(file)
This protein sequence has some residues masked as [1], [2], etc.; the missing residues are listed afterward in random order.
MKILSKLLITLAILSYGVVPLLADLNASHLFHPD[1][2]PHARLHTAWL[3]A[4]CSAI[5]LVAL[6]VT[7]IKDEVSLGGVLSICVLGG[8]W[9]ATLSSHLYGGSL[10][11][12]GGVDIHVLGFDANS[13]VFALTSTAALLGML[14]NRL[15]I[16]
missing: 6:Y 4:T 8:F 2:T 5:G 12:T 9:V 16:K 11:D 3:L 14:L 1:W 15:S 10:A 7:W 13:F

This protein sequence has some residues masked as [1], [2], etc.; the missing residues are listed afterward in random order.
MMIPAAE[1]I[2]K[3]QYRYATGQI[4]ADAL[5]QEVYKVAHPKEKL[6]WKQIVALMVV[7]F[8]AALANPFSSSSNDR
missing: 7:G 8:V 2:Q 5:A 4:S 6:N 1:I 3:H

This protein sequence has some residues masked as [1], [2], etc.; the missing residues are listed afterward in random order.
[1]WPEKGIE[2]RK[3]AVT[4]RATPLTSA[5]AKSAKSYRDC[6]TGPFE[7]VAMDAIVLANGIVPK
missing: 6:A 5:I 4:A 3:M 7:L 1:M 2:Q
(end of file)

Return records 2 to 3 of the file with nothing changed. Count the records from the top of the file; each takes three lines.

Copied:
This protein sequence has some residues masked as [1], [2], etc.; the missing residues are listed afterward in random order.
MMIPAAE[1]I[2]K[3]QYRYATGQI[4]ADAL[5]QEVYKVAHPKEKL[6]WKQIVALMVV[7]F[8]AALANPFSSSSNDR
missing: 7:G 8:V 2:Q 5:A 4:S 6:N 1:I 3:H

This protein sequence has some residues masked as [1], [2], etc.; the missing residues are listed afterward in random order.
[1]WPEKGIE[2]RK[3]AVT[4]RATPLTSA[5]AKSAKSYRDC[6]TGPFE[7]VAMDAIVLANGIVPK
missing: 6:A 5:I 4:A 3:M 7:L 1:M 2:Q